“There are lots of new shoots on trees so the signs for production next year look positive and we hope conditions stay favourable for another record crop. The good news is the Australian olive industry has enough new season oil to flow around the country and into developing export markets.
“We know Australian consumers are eagerly awaiting the new release of locally produced Extra Virgin Olive Oil after a shortage last year, made more acute by significant increase in demand related to the pandemic,” Ms Bailey said.
The Australian Olive Oil Association is a not-for-profit, independent body focused on the quality of olive oil, the promotion of olive oil usage and fair competition within the industry. Membership is open to producers, distributors, interested stakeholders and industry-related bodies.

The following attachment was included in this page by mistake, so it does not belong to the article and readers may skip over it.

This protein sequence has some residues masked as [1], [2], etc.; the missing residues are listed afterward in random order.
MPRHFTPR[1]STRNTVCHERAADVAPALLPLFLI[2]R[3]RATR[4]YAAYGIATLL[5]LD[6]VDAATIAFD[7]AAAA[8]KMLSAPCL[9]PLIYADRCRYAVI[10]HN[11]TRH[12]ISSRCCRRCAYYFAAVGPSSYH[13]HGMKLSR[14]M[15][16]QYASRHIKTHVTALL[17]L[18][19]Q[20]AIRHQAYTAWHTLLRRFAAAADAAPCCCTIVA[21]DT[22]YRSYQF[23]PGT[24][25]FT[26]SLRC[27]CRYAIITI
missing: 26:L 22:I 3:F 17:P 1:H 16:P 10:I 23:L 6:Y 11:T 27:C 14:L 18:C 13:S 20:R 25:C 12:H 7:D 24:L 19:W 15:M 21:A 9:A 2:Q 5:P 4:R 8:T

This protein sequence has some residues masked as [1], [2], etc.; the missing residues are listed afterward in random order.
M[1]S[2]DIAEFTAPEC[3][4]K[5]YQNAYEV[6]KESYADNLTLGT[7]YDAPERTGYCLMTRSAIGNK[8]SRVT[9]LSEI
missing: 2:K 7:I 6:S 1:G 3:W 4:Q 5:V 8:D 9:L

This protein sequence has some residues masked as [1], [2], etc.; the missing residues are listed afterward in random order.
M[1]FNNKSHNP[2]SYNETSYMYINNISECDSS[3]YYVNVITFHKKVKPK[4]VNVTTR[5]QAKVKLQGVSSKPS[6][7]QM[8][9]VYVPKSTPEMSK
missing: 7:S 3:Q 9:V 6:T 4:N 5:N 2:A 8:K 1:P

For nearly 30 years, AOOA has been a signatory to the global quality control program of the International Olive Council (IOC). AOOA coordinates the annual testing program of leading olive oil brands by independent laboratories. All AOOA members agree to abide by the IOC standard. AOOA also manages the AOOA Certified Quality Seal Program, which involves an even higher standard of quality monitoring, and allows products marketed by AOOA members to stand out.
For more information or to organise an interview:
Jan Jacklin, General Manager, Australian Olive Oil Association